HANCOCK COUNTY — Ronald “Ron” Marlin started with one small greenhouse just south of Greenfield decades ago.
“And, as he would say, that was supposed to be his sanctuary,” said his daughter, Pam Mackey. “And it grew into what it is today.”
It grew into his kingdom, as the business would come to be called, eventually sprawling to 11 greenhouses filled with flowers and plants.
Marlin is remembered for his big heart as much as his green thumb after succumbing to sepsis on May 26 at age 79. He owned Marlin Plant Kingdom at 3333 S. State Road 9 for 40 years. His family and friends recall how he cared deeply for brightening Greenfield with flora, and how he planted the seed that garnered the city two wins in a nationwide beautification competition in the early 2000s.
Marlin is survived by his children, Tammey Bennett, Mackey and Gary Marlin, as well as his grandchildren and nephews.
“He was a fantastic father,” Mackey said. “He was a very loving, caring, supportive father. In his older years, he was very good about trying to lead you down the right road. He always tried to give us the best advice he could on things.”
After growing up on a farm, Marlin started a farm equipment repair business, but he never lost that desire to grow things on his own.
“The repair business was getting tough, and so he put up one little greenhouse,” Mackey said.
Marlin started by growing vegetables, and as challenges continued to mount in the repair business, he had a realization.
“He’s like, ‘If people would come and give me money for vegetables, I’m pretty sure they’d give me money for flowers,'” Mackey said. “And still to this day, we have always grown the majority of all our own things.”
The company’s first sales were at farmers markets before transitioning to a retail business. Marlin added more greenhouses to keep up with demand, and started building a staff.
“He liked being able to put a smile on people’s faces when they would come in and be excited about seeing things that he had grown,” Mackey said.
Mackey, who worked with her father for 22 years, now runs the business.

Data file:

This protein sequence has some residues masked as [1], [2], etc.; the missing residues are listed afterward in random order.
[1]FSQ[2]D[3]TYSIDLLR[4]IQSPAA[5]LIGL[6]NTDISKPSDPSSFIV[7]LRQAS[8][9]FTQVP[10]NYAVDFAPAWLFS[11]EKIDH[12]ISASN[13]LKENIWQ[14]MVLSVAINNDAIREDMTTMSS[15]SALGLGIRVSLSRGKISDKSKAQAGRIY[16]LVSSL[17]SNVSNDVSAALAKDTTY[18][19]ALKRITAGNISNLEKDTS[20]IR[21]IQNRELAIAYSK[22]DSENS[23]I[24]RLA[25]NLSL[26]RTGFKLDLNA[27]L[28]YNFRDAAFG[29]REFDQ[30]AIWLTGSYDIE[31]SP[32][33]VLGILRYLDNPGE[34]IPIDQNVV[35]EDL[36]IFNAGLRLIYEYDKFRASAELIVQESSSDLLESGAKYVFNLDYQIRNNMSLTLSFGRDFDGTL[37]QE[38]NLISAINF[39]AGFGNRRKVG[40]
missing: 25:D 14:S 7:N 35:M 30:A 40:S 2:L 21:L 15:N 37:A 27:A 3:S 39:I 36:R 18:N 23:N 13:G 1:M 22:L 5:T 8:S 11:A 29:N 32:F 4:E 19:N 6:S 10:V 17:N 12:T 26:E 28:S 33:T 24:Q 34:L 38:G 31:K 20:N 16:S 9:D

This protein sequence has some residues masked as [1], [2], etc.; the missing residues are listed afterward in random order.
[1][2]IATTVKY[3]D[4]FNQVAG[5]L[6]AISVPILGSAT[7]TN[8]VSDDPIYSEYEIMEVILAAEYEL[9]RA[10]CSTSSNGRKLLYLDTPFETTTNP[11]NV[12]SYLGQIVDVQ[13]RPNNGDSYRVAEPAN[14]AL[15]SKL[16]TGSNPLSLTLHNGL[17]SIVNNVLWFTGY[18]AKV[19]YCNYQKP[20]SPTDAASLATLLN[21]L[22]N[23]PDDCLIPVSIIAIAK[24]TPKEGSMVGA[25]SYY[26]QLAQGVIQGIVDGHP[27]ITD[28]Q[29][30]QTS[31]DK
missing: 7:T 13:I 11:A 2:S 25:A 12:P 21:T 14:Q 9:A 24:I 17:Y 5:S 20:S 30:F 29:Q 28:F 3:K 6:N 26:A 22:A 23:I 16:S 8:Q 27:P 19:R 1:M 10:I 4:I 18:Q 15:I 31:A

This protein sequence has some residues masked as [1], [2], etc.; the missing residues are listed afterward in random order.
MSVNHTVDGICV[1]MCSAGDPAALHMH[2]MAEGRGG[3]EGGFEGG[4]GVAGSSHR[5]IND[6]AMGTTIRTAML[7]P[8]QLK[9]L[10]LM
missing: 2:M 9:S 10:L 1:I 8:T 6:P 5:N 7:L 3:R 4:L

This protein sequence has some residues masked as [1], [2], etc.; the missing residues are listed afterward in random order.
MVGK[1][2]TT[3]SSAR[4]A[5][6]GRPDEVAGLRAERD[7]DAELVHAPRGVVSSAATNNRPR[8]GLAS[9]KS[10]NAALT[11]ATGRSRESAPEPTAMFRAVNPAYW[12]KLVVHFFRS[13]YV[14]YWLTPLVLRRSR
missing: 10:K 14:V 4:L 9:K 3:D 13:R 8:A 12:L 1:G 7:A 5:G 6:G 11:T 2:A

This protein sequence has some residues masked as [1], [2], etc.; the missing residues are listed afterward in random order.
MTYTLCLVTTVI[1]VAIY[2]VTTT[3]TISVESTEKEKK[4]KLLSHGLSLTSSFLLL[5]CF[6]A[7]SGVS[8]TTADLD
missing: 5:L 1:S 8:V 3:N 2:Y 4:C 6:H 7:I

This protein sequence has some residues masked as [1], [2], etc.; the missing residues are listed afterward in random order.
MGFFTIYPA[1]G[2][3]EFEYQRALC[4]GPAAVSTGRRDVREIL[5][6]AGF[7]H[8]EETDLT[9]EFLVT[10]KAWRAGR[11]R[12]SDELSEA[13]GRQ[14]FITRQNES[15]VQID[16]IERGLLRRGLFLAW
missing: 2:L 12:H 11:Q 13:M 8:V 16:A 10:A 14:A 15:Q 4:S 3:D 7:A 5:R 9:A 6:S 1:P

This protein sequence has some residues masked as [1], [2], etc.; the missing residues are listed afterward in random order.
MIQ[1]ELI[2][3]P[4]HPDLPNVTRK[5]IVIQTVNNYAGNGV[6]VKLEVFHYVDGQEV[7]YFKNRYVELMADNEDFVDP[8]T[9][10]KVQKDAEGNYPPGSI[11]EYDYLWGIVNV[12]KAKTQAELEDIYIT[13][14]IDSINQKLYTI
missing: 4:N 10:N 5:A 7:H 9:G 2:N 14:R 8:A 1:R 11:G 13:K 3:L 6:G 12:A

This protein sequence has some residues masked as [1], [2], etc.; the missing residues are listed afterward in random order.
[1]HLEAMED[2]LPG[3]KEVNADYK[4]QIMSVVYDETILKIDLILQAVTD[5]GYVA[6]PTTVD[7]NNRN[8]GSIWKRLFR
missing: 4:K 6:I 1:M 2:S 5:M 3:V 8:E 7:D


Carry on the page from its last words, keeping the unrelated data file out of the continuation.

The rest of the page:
“I’m going to do my absolute best to continue his legacy,” she said. “That’s what he wanted; he wanted the greenhouse to go on.”
She’ll remember his willingness to help others the most.
“He was always out to help someone else, not himself,” Mackey said. “He was about giving.”
After starting with that first small greenhouse decades ago, he put up a larger one and began enlisting the help of some of his farmer friends.
Carol Sparks has worked part-time for Marlin Plant Kingdom since its inception.
“He was such a hard worker,” Sparks said of Marlin. “He worked really hard, and he had so much talent in growing things. You don’t get that from a book. You have to do it to know what to do, and what to feed them, and what not to, and all the pests. There’s a lot to growing things successfully.”
She’s transplanted seedlings for the business and made Mother’s Day floral arrangements over the years.
“There were so many flowers to pick from, and it was just a joy,” Sparks said.
She thinks Marlin’s love of plants stemmed from growing up on a farm, something he never lost as he worked as a mechanic and served as a firefighter. It’s a joy she can relate to, living on a farm herself.
“It’s a passion; you just don’t lose playing in the dirt,” she said with a laugh.
Marlin and Judy Swift were part of efforts in 2004 to enter Greenfield in America in Bloom, a national community beautification competition involving flowers, plants, trees and other environmental and lifestyle enhancements. He even paid the city’s $600 entry fee. Greenfield took the top spot in its class that year and again in 2006. It led to the start of a local competition and beautification initiative called Greenfield in Bloom, to which Marlin donated a utility vehicle, water tank and pump for keeping flowers hydrated downtown.
“The whole experience of America in Bloom was one of my favorite things I’ve done in life,” Swift said. “We brought together like-minded people who cared about beautification efforts, and Greenfield had so much started already that it was just perfect for Greenfield to enter. And Ron just was the spearhead. He is the one that brought a magazine article and said, ‘I think we should do this.’ He just needed to find somebody to actually do it, and so the two of us did it. We got a committee together and did a fabulous job.”
Swift said Marlin took notice of communities he visited that excelled in beautification efforts.
“He wanted that for Greenfield,” she said. “And he didn’t just want it, he was willing to put forth the effort to get it.”